Tuesday, October 30, 2012

gmo: what you need to know

As election day draws nearer there is an enormous amount of attention being paid to what the voters will do at the polls.  California is in the forefront of the move to label GMOs in food.  Other states have considered it but as of yet none have actually passed such a bill.  The general thinking is that if one state passes this legislation manufacturers will be forced to change all of their labeling nationwide in order to not have to create two forms of packaging.

The battle has been heated and intense with both sides contributing money to try to reach out to California voters and garner their support.  The chain of food ownership has become startlingly clear as the Cornucopia Institute put together this infographic showing who contributed what to the campaign.  Consumers were truly able to see that although companies like Cascadian Farms Organic, Larabar, and Kashi have a reputation as being consumer friendly and producing clean products, they are in fact owned by major corporation such as Kellogg and General Mills.  These giant food producers have a vested interest in maintaining our state of ignorance and have contributed hundreds of thousands of dollars to try to convince consumers to vote against GMO labeling.

This is not just an issue that we face here in the US.  All over the world governments and consumers are rethinking the use of GMO.  Just last month Russia suspended the use of GMO corn after a controversial French study showed ill effects in lab animals.  This study has since been brought into question however many of the issues it raised are valid and warrant further study.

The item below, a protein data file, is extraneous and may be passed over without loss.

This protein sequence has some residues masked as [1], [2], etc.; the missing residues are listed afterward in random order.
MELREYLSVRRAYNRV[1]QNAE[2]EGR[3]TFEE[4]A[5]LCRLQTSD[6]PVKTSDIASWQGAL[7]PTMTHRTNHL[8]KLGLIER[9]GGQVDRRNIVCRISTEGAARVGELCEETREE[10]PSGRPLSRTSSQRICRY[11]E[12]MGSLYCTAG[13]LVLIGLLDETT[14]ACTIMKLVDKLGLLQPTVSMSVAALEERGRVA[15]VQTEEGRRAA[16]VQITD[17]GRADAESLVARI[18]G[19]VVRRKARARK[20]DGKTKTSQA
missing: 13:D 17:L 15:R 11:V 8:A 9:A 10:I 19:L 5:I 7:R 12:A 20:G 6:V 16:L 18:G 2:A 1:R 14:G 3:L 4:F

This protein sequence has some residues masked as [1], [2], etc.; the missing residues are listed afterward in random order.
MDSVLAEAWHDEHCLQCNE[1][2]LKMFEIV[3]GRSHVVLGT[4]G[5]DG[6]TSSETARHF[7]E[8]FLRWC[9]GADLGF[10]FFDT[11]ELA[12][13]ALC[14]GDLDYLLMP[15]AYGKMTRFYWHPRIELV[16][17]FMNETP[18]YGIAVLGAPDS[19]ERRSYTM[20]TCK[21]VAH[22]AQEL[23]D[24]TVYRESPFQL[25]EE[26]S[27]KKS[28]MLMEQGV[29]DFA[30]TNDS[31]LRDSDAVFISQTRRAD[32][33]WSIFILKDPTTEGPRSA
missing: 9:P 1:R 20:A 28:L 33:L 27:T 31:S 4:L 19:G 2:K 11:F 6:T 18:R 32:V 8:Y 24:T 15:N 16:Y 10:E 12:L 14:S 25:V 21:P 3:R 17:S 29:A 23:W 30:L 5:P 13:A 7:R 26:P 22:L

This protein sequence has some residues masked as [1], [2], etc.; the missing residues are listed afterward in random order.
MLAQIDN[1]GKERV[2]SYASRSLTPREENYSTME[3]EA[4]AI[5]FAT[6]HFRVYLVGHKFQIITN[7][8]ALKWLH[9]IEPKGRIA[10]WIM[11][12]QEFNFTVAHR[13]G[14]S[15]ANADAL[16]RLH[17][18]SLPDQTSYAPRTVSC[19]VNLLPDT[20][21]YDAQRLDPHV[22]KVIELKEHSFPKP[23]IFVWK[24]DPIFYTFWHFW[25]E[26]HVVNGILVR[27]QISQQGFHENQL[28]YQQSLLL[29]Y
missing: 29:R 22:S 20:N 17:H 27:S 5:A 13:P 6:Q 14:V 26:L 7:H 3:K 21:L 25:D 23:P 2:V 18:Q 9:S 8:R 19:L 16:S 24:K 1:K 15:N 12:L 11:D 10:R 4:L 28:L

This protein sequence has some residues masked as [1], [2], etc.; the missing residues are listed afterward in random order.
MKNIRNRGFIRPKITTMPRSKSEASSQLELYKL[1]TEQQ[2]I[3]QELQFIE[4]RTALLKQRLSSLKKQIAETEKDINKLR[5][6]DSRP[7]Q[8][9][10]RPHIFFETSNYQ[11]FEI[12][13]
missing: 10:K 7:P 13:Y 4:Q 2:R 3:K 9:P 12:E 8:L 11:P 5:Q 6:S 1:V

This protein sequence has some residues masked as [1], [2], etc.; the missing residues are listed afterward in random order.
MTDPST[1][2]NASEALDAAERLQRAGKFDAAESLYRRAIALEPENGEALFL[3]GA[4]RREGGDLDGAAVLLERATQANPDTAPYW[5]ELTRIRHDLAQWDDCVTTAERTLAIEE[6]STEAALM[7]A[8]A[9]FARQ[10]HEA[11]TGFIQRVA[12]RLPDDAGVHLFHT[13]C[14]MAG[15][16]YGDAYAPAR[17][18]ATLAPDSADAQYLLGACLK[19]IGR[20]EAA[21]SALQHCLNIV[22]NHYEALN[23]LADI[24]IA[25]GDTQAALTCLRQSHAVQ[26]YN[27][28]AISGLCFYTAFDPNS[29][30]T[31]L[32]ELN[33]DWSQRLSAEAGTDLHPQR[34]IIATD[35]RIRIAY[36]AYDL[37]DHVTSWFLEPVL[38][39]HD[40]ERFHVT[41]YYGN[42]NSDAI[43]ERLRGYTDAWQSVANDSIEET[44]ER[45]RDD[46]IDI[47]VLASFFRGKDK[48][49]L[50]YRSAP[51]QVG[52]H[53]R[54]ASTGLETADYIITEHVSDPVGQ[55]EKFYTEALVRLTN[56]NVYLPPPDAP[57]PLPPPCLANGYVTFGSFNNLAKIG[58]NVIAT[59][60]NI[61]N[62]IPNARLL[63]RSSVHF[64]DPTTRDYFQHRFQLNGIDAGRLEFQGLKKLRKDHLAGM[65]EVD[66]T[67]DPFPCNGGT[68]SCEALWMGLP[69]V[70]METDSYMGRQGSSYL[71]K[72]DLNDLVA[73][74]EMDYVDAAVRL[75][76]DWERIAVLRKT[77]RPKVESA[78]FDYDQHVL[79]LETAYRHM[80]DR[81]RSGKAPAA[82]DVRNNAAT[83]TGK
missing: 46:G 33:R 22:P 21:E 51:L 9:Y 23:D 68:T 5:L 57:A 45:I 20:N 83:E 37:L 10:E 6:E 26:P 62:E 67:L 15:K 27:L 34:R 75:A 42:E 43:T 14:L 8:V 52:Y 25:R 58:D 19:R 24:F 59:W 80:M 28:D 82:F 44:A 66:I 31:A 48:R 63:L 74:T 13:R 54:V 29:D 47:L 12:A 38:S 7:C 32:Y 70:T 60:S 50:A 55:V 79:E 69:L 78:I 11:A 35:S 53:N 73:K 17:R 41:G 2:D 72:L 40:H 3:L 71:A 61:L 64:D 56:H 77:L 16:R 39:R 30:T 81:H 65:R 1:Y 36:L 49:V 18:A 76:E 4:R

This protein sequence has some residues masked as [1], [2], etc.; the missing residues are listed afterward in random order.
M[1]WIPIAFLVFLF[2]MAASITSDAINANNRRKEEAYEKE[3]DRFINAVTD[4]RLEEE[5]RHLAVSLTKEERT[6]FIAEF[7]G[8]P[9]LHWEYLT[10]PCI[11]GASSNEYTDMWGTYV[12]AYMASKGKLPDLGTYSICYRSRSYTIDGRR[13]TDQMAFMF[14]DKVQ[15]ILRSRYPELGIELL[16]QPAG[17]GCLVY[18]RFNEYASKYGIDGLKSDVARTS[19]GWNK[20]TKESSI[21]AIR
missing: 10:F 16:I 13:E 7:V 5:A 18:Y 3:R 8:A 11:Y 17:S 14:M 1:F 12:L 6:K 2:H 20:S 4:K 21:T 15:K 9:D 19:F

This is not, however, the first time that there have been issues with GMO corn.  Back in 2005 there was a German study which showed severe health effects and damage to the liver and kidneys causing the German government to call a halt to the use of the corn.  A 2009 study done in Austria showed that there was a link between GMO crops and a decline in human fertility.

In August of this year two Australia farmers began to travel around New Zealand educating farmers against GMO crops.  As is the case here in the US, those that do not want GMO crops have no recourse if their fields are "accidentally" contaminated.  However there is no way for them to protect against wind, flood, and animals carrying seed.  All of these are potential methods of contaminating crops.  Monsanto has a known reputation for suing farmers for theft if their fields become contaminated, even if this contamination is against the wishes of the farmer.  The only way to protect against GM is to keep it out of the country.

In this video (1.5 hours but worth watching) Jeffrey Smith, the Executive Director of the Institute for Responsible Technology talks about GMO crops and their effects.

You can also watch the movie The World According to Monsanto to learn more.

If you want to read further about GMOs consider the following books:
At this point it may be difficult to stop the spread of GMO crops.  I believe it should be stopped and I believe it should be eradicated to the best of our ability.  But even more importantly I believe that we should have the right to know what's really in our food.  I will be watching the election to see what happens in California.  I will be hoping that Californians lead the way in supporting our right to know what's in our food.

photo: faul

1 comment:

Sam said...

Trust California to show us the way when dealing with GMO. I too do not want altered food in my house. URGH